*Aside from Emmanuel Sanders there does not seem to be as much chemistry as one would hope between Case Keenum and the WR corps. *
1. How fast can Case get on the same page as his WRs?
2. What is the realistic expectations for our team if he cannot?
Keenum and his wide receivers just got through their first full game together. I recall in 2012 how it took a month and a half for Peyton Manning and his wide receivers to develop the exquisite timing that came to define the Broncos' offense over the years that followed.
So in regards to your questions, I would suggest stepping back, having a glass of water and a piece of fruit and letting the first few games play out before jumping to conclusions in this area. Frankly, I think the timing that already exists is ahead of schedule.
#AskMase Who are the top five undrafted Broncos of all time?
1. Rod Smith
The Broncos' all-time leader in receptions, receiving yardage and passing touchdowns, Smith never lost the razor-sharp emotional and mental edge that lingered from going undrafted out of Missouri Southern in 1994. His streak of 124 consecutive games with at least one reception -- which lasted from 1999 through 2006 -- also remains a franchise standard.
2. Chris Harris Jr.
This could change if Harris ends up on a Hall of Fame trajectory. With three Pro Bowl nods and a first-team All-Pro selection, he could earn Canton consideration if he stacks up similar honors and continues maintaining his stellar form well into his 30s. At this moment, Harris appears to be a likely Ring of Famer, who fits well into the Broncos' storied lineage of cornerbacks, headed by Louis Wright and Champ Bailey.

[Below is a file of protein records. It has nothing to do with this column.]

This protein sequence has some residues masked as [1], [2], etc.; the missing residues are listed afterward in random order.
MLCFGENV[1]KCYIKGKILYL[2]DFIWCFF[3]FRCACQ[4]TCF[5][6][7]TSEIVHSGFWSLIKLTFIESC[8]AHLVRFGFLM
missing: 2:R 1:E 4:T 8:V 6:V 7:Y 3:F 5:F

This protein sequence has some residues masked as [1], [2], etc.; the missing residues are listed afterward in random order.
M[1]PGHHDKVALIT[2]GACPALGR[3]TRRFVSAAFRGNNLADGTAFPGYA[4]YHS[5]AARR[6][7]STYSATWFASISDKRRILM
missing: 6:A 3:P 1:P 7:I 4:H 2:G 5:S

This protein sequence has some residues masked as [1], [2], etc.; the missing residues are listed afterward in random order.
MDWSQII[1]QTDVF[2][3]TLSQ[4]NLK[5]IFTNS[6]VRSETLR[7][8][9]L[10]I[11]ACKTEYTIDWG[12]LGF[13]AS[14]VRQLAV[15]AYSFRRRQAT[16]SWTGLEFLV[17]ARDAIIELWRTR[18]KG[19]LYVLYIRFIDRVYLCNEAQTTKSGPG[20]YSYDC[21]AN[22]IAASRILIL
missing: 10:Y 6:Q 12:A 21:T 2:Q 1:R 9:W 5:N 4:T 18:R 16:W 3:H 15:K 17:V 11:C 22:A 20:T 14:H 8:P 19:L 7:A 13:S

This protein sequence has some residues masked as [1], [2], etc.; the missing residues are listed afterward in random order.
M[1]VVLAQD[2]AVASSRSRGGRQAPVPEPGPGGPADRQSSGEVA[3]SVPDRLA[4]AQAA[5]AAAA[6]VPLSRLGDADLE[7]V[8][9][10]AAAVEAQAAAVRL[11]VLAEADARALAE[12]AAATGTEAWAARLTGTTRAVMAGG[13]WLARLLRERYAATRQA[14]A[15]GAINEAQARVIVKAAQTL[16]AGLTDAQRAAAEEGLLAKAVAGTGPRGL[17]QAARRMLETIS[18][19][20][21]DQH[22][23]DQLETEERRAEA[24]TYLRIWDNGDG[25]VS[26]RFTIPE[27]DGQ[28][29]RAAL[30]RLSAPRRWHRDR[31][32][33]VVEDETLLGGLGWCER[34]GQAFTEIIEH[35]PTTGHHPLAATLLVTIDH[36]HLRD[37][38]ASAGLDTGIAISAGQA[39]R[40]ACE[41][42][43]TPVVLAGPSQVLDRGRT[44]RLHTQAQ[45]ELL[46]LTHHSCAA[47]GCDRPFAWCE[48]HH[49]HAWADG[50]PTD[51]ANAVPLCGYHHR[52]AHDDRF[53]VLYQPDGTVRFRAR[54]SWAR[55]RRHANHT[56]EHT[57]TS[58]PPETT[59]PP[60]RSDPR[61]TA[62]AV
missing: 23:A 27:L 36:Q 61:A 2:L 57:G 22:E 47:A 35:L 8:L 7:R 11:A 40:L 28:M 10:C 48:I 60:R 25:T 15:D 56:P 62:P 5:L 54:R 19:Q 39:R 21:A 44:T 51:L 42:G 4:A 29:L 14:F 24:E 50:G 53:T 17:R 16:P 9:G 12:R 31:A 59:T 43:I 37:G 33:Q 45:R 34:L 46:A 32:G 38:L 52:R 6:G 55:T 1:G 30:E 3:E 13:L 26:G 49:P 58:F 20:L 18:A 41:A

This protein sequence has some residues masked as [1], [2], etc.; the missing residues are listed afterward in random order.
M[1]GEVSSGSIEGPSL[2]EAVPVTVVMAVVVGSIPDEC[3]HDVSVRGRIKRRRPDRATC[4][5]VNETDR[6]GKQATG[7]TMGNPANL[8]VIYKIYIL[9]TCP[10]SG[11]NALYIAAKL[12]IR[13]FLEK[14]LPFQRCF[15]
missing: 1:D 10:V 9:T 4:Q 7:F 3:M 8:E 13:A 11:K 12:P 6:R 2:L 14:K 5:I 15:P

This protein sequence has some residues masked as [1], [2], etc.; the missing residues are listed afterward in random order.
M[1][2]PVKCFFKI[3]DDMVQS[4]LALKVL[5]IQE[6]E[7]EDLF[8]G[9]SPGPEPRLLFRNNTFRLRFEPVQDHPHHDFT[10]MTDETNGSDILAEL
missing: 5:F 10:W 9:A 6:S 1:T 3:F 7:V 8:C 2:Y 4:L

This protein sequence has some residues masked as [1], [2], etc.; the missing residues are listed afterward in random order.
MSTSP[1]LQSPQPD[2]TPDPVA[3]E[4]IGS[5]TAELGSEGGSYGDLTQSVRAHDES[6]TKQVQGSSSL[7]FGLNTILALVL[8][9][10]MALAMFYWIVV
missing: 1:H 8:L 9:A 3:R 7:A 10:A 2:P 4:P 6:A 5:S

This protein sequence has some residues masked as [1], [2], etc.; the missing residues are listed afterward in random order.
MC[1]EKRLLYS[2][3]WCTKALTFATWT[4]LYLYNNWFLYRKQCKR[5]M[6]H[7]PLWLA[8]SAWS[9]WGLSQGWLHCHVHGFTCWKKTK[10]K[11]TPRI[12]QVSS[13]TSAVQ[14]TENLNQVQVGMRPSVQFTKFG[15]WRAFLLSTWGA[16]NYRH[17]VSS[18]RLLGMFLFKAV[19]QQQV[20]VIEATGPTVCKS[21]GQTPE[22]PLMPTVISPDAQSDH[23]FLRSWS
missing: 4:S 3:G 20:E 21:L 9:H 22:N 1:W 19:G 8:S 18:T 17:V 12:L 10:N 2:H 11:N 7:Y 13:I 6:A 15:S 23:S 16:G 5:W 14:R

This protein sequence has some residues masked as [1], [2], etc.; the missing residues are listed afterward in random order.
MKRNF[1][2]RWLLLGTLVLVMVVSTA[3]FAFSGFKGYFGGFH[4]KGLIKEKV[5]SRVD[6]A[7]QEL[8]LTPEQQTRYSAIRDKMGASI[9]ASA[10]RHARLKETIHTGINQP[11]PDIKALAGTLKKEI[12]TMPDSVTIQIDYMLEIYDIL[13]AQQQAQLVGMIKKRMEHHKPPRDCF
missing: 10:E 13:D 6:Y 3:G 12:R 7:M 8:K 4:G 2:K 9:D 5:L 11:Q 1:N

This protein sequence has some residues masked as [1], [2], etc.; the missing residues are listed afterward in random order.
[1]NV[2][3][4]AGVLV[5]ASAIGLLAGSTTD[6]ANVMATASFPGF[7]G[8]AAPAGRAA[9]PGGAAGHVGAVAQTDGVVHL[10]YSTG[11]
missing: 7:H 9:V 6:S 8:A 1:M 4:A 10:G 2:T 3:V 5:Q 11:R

3. Steve Watson
He made the Broncos' roster as a rookie in 1979. Two years later, he averaged 20.7 yards per reception, a figure that remains a club single-season record for anyone with 25 or more receptions. Watson's 13 touchdown catches in 1981 set a club record that stood for 14 years. He remains in the Broncos' top 10 in receptions, receiving yards and touchdown catches and later served as a wide receivers coach under Mike Shanahan.
4. Greg Kragen
It took Kragen two training-camp attempts to make Denver's roster, but once he developed, he became one of the linchpins of the team's late-1980s defensive revival under then-coordinator Wade Phillips. Kragen earned Pro Bowl honors for his 1989 performance and held down the starting position at nose tackle until 1993. He posted 22.5 sacks over his nine Broncos seasons, an outstanding total for a nose tackle.
5. Gene Mingo
No player in team history had a more diverse skill set than this original Bronco. He played running back. He returned kickoffs and punts -- including a 76-yard punt return for a touchdown in the franchise's first game in 1960. He was the team's first placekicker. His 2014 Ring of Fame induction was a richly deserved honor.
@MaseDenver Hello from Finland! Do the Broncos need reinforcements in the corner position? Are there any free cornerbacks out there that the @Broncos would be interested in? #AskMase
Adam Jones has filled that bill nicely. What he does is ensure the Broncos have a No. 4 cornerback behind the top three with enough experience to step in (Tramaine Brock), while also ensuring that opposing quarterbacks cannot simply lock into the one-on-one matchup involving the third cornerback.
Jones is still good enough to handle the job effectively when he enters the game in sub packages, and is far better than anyone who remains on the open market.
What’s your favorite "Seinfeld" quote? And did the saying, “having a cow" come from "The Simpsons" or did they just make it really popular? #AskMase
As someone who would wear sweatpants to work every day if it was acceptable, it has to be this, from Jerry to George:
"You know the message you're sending out to the world with these sweatpants? You're telling the world, 'I give up. I can't compete in normal society. I'm miserable, so I might as well be comfortable.'"
A close second would be the Jake Jarmel-Elaine Benes debate over the use of exclamation points from "The Sniffing Accountant," which you can find at SeinfeldScripts.com.
As for "Don't have a cow," Bart Simpson popularized it, but multiple sources date the origin of the phrase back to England in the 1950s.